by Nina Sabin - Travel
It wasn’t long after our trip to Iran that we are off again. We would travel at least three to four times a year and our trips would last anywhere from three days (when we had a long weekend), to nine days for our Eid holiday vacation time, to our repats that lasted anywhere from 30 – 40 days.
One of the benefits of working overseas is if we didn’t use all our holiday time (or L days as it was referred to); those days would accumulate and we could use them later to be able to expand our repat vacations. We had the opportunity on one or more trips to take advantage of this policy.
We always felt like each trip was a blessing and the trip of a lifetime.
Just to give you a reference in our time at this point of living overseas in Saudi Arabia; this was our sixth repat and we had been to 31 countries and that is only after six years of living overseas.
To be able to travel three to four times a year is indescribable. Every Repat, Eid Holiday, and long weekend seemed to be just around the corner. John would spend most of his time outside of work planning for our next trip. All I can say was the experience was AMAZING!
On this repat we traveled from Saudi Arabia, to Russia where we took the Trans-Siberian Railway across the country from St. Petersburg to Moscow to Irkutsk to Ulan Ude to Mongolia and then to China where we switched railways as we traveled around China.
Being in Russia felt like a dream. As a kid growing up in the 70’s and 80’s I could remember so much political unrest between the US and Russia. Concerns about nuclear war and what that meant. So to actually be standing on the ground of Russia felt pretty surreal. Almost like a dream.
Our first stop on this journey was St. Peterburg. The buildings have so much character when you are traveling around Russia. There is so much to see in this historical city.
St. Petersburg is known as Russia’s city of canals or also referred to as the Venice of the North. We visited the world famous Hermitage and the Gardens of Pushkin. We traveled to Petrodvorets to see the spectacular palace, built by Peter the Great and famed for its avenue of fountains. Which were definitely breathtaking.
St Isaac's Cathedral, richly filled palaces and museums, wide boulevards and canals. The gilded halls of the Hermitage Museum hung with the works of Da Vinci, Rembrandt and many other great masters, and beyond the city lie the incomparable summer palaces of the tsars at Petrodvorets. Yet for all this, St. Petersburg remains one of Europe's best kept secrets.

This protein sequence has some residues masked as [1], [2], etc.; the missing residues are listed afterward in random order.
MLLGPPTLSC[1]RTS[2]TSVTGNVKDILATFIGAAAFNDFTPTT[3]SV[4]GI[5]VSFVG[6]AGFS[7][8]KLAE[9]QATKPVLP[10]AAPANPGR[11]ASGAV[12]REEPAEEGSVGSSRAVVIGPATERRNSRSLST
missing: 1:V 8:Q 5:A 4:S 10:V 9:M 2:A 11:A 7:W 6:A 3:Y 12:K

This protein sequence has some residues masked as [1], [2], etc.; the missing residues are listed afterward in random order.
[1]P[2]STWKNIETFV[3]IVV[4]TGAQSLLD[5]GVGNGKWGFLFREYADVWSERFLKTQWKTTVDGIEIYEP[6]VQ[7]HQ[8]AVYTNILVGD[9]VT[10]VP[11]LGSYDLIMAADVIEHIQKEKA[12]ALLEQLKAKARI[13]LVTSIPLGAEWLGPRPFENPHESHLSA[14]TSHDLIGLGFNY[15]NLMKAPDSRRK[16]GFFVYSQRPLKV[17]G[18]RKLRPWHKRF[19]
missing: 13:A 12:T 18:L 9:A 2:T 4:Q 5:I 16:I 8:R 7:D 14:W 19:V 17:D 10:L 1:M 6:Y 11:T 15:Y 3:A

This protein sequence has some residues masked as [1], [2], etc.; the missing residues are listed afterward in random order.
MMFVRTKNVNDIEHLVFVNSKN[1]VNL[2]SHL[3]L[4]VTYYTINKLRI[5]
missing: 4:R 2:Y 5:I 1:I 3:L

St. Petersburg is an easy city to get around by walking. Except for further distances, the best way to get around the city was using the metro. However, everything is written in Cyrillic. We would have to figure out each stop by matching they symbols for each letter. On top of that, the name of the station would be along the inside wall as the metro train would drive by, so you would have to be able to decipher quickly to make sure if get off on the right stop. I think we had a few wrong stops, but the good news is you can hop on the next train which was only a few minutes later.
The church of the Church of Spilled Blood was our favorite sight to visit while we were in St. Petersburg. In fact, years later, when we went back to St. Petersburg via a Baltic Sea cruise, we made it a priority to see the Church of the Spilled Blood again along with a family picture in the same place as years before.
This uniquely Russian church was built over the spot beside the Gribedoyedova Canal where Emperor Alexander II was assassinated. It took 24 years, from 1883 to 1907 to build the church, which is 81 meters high. The church does not have a single painting; all icons are done in mosaic.
What truly makes this building unique and amazing is the sea green, turquoise and white towers that appear to be twirled like a triple-flavor soft ice cream cone. It is truly an impressive place to see and brings such vibrant colors to this city.
Our next city on our tour of Russia was Moscow. Getting there was an interesting experience. As I mentioned we traveled through Russia by the Siberian Railway. The adventure began with getting six people with six plus pieces of luggage through one crowded door at the train station. There was more than one door on the building, however, only one door was being used to go in. We had to fight the crowd of people to squeeze through the door and keep everyone in our party together – a pretty stressful experience.
In my previous travel blogs, I mentioned, most of our repats, my in-laws would join us for the adventures. At this point they traveled throughout Asia with us, Europe, Australia, New Zealand, and now Russia. They have done close to fifteen around the world trips. So exciting!
Once settled on the train, we could relax and get a restful sleep on the overnight train from St. Petersburg to Moscow. The train cars have enough room for four people and luggage. The seats lifted up so you can put your luggage inside, as well as, there is storage for luggage next to the top bunks.
Since we were six people we had two cabins, and my in-laws would share with another couple. That was the interesting part of the trip; there were so many different people to meet.
More on our train experience in my next travel blog. Stay-tuned for the unbelievable experiences we take you through in the city of Moscow and on the Siberian Railway.